Spotlight on the Summit: Avoiding Stucco Failures and Making High Performance Easier to Build
A closer look at some of the presenters and their courses scheduled for our seminar this October.
The first ever Fine Homebuilding Summit is less than 3 months away, and I’m getting more and more excited the closer we get. Why? Because planning the event means that I’ve had the pleasure of talking to each of our 12 expert presenters about the specifics of their classes. Let’s just say that holding the event from Wednesday evening through Friday afternoon is ideal, because attendees will need the rest of the weekend to recover from the amount of knowledge we are going to cram into this 2+ day seminar. To give you a taste, let me share a bit about just a couple of the topics:
Stucco is the topic that keeps many building experts up at night, and for good reason: Code-minimum installation guidelines are a recipe for disaster, and many big builders are rolling the dice on their liability because they calculate their share of remediation will still be less expensive than doing it right in the first place. Luckily, we will have Christine Williamson—a building scientist, consultant, and the creator of the educational @buildingsciencefightclub on Instagram—in the house to explain what we’re up against, how we got here, and the specific solutions designers and builders can put in place to more intelligently manage risk of stucco failures.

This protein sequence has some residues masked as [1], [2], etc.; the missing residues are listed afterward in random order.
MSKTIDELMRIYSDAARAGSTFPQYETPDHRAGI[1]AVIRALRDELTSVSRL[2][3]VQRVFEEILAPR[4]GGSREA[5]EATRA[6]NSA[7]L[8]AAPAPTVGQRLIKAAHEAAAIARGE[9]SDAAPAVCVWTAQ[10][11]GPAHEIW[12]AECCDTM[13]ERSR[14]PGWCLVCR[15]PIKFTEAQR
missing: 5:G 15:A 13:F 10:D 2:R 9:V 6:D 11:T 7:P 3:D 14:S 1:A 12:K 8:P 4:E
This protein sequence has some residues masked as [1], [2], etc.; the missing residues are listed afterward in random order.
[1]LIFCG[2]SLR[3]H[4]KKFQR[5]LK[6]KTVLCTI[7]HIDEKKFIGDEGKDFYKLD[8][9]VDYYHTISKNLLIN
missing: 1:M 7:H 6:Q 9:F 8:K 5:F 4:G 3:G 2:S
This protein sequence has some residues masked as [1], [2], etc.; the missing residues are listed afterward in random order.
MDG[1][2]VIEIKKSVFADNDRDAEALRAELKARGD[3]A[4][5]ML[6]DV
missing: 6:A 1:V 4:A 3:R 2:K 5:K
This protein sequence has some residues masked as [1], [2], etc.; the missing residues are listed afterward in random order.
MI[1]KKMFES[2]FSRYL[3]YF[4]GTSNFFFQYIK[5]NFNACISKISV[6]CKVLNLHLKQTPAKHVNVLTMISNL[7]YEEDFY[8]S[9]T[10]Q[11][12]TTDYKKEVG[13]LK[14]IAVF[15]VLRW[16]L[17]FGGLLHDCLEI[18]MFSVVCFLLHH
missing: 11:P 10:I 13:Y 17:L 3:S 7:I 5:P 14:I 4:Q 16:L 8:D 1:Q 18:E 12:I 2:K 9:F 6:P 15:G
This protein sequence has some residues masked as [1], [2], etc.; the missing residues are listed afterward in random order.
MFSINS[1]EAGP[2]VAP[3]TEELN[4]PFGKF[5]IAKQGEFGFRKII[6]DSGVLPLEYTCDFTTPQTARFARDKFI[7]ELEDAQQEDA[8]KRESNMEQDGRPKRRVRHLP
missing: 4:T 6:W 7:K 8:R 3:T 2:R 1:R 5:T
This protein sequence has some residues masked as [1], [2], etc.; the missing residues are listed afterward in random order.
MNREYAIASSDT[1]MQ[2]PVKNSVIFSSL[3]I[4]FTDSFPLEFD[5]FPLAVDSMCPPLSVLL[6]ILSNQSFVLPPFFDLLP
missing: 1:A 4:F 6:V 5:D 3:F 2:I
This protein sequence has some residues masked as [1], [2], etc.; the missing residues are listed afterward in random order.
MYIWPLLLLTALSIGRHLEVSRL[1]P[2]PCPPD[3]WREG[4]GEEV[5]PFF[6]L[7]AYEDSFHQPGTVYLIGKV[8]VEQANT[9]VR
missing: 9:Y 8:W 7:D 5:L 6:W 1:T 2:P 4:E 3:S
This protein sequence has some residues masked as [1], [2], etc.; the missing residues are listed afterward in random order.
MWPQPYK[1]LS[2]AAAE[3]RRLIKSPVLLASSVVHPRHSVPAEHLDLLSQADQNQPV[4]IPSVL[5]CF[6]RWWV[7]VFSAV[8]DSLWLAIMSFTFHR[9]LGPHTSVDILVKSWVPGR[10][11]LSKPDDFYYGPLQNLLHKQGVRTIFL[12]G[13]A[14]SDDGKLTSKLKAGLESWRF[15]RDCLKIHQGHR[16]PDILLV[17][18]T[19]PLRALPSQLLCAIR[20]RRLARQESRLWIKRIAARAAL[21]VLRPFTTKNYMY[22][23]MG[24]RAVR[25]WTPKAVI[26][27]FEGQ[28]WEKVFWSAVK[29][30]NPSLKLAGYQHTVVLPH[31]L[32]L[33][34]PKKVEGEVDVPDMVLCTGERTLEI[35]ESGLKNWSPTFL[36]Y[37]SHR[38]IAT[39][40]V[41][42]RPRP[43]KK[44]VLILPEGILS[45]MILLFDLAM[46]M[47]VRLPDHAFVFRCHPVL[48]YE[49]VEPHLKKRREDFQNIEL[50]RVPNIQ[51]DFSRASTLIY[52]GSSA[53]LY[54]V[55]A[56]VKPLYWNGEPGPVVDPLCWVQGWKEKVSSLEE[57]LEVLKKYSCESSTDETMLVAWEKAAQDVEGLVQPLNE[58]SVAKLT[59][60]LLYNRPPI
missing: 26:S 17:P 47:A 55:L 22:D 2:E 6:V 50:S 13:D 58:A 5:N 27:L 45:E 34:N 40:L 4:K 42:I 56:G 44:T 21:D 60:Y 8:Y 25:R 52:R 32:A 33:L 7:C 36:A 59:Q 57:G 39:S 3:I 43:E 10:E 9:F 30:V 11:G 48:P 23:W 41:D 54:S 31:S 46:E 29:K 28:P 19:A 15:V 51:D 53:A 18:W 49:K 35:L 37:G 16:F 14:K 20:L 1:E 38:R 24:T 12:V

Design with a builder in mind.
A cutting-edge, high-performance house may be fun to dream up on paper, but it can be a real challenge for the builder who’s charged with making it happen. Often these builders are dragged out of their comfort zone and faced with new methods, new materials, and new metrics and measurements of what makes a “good” job. Recognizing this as a major hurdle to quality results in energy efficiency, Architect Steve Baczek has made it his mission to bring high-performance building back into the comfort zone of the common man. You don’t want to miss his insights on material selection and education, creating drawings that go far beyond the standard generic details, and corralling a group of subcontractors across different trades and getting them all to buy in.